While tickets are not checked on all trips, penalties for riding the Coaster without a valid ticket include a penalty fare of up to $250. Riders cannot purchase tickets onboard the train. Monthly passes are available for between $129.00 to $168.00.


Most trains run with 5 coaches.

As of July 2008, a 6th coach has been added to half of the weekday trains due to an 8% jump in ridership from the previous year.

Bike rider information

'24xx' series coaches have space for 6 bikes (4 on north end, 2 on south end).
'25xx' series coaches have space for 6 bikes (all in the south end of the coach).

Connecting rail and bus transit services

The Coaster connects with Amtrak at Oceanside, Solana Beach, and San Diego. It also connects with Metrolink at Oceanside. The Coaster connects to the Trolley at Old Town and Centre City San Diego. As of March 2008, the SPRINTER light rail line connects Oceanside to Escondido.

For an additional $1.00 fare, riders can use shuttles [ [ Coaster Connection] ] at Sorrento Valley to access employment centers in Sorrento Valley, Sorrento Mesa, Torrey Pines, and University City. Coaster Connection shuttles also provide residents with access to the Coaster in Carlsbad. The VA Hospital, University of California, San Diego, and area employers also provide shuttle service to the Sorrento Valley station. Unfortunately, train schedules connect with shuttle buses to those employment centers in Sorrento Valley/Sorrento Mesa run very early in the mornings, with cutoff at Sorrento Valley at about 8:30 am. Later Coaster arrivals are not met by shuttles.

In Centre City and Old Town, commuters can connect with MTS Trolleys and buses, including [ The Flyer] from Centre City to Lindbergh Field. NCTD provides "Breeze" bus service connecting with the Coaster at all North County station stops.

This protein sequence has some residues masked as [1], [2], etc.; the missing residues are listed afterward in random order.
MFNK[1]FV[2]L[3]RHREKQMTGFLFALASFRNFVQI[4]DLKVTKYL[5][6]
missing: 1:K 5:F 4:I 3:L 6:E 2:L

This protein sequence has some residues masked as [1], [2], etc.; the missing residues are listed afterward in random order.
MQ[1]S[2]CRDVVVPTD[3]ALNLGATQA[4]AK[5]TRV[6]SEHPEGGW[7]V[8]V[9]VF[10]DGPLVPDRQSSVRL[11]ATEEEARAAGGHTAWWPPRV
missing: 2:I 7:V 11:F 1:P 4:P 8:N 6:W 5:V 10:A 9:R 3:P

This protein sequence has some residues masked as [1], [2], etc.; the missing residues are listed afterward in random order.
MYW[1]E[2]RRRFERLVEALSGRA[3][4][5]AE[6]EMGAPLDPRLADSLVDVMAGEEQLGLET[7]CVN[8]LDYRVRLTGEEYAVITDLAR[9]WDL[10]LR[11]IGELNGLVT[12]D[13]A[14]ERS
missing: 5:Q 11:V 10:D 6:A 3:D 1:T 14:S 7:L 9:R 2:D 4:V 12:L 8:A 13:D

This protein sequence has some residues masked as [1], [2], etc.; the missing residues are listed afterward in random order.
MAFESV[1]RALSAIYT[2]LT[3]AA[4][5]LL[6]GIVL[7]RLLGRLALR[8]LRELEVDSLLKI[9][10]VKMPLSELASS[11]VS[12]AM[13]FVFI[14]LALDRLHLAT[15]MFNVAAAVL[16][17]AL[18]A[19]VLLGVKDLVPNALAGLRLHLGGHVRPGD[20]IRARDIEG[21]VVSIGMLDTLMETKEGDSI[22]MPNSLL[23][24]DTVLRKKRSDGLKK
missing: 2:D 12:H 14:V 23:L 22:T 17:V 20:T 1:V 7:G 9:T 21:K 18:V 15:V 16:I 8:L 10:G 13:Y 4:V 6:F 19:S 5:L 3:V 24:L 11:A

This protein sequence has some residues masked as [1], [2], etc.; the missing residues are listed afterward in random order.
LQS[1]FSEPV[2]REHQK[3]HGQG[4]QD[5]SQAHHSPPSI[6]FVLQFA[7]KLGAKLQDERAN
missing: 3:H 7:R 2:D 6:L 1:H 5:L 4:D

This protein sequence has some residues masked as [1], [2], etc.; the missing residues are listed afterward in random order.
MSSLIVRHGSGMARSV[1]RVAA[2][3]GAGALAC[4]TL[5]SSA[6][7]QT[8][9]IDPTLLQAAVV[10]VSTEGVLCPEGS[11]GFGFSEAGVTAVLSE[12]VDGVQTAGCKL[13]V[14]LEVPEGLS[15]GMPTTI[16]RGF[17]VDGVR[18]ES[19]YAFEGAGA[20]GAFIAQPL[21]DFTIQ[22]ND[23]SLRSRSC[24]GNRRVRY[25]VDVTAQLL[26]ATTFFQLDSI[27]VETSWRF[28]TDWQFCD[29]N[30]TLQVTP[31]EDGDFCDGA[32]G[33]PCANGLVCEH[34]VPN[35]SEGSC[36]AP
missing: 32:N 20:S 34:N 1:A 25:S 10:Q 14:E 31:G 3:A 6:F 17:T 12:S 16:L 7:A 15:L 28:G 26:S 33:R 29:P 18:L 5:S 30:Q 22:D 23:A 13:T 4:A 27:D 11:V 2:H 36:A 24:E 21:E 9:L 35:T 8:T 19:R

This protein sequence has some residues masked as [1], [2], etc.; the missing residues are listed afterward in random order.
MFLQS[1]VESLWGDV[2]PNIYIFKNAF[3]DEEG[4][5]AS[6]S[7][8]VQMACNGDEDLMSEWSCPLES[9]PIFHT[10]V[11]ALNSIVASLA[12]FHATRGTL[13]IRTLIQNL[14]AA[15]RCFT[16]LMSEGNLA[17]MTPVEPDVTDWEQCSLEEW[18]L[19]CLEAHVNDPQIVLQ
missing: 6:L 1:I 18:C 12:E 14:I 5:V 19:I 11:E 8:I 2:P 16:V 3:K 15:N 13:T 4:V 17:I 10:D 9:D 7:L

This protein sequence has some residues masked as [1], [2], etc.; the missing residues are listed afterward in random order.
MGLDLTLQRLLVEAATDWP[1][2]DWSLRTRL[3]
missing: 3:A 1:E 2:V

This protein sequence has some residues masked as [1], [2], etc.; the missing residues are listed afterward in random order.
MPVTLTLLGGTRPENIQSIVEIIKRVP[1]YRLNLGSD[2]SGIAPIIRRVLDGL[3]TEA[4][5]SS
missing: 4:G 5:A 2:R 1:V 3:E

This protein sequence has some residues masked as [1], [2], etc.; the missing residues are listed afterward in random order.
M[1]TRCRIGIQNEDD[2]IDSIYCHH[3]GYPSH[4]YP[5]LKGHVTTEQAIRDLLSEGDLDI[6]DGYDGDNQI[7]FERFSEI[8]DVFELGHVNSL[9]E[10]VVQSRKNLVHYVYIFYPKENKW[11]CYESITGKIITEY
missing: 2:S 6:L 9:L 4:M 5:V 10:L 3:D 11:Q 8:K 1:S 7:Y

Future prospects

The Coaster remains stable for the foreseeable future. San Diego County voters extended the TransNet sales tax through 2038, which includes some funds for track upgrades. A new station is planned for the University City area, at Nobel Drive in the Golden Triangle. NCTD and other public agencies have expressed interest in tunnelling through Golden Triangle to avoid the circuitous route through Miramar. Plans to double track more of the NCTD-owned mainline are also being considered.

See also

* San Diego Public Transportation

External links

* [ Official NCTD site]
* [ - New site for]
* [ San Diego Metropolitan Transit System]


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  • coaster — coast‧er [ˈkəʊstə ǁ ˈkoʊstər] also ˈcoasting ship ˈcoasting ˌvessel noun [countable] TRANSPORT a small ship that carries goods between ports within a country, but does not go to foreign ports: • A small coaster was discharging timber. * * * coa …   Financial and business terms

  • Coaster — Coast er, n. 1. A vessel employed in sailing along a coast, or engaged in the coasting trade. [1913 Webster] 2. One who sails near the shore. [1913 Webster] …   The Collaborative International Dictionary of English

  • coaster — (ingl.; P. Rico) m. *Posavasos …   Enciclopedia Universal

  • coaster — 1570s, one who sails along coasts, from COAST (Cf. coast) in verbal sense. Applied to vessels for such sailing from 1680s. Tabletop drink stand (c.1887), originally round tray for a decanter, so called from a resemblance to a sled, or because it… …   Etymology dictionary

  • coaster — ► NOUN 1) a ship carrying cargo along the coast from port to port. 2) a small mat for a glass …   English terms dictionary

  • coaster — [kōs′tər] n. 1. a person or thing that coasts 2. a ship that carries cargo or passengers from port to port along a coast ☆ 3. a sled or wagon for coasting 4. [< obs. sense of coast, vi., “to pass close to or around”] a small tray, usually on… …   English World dictionary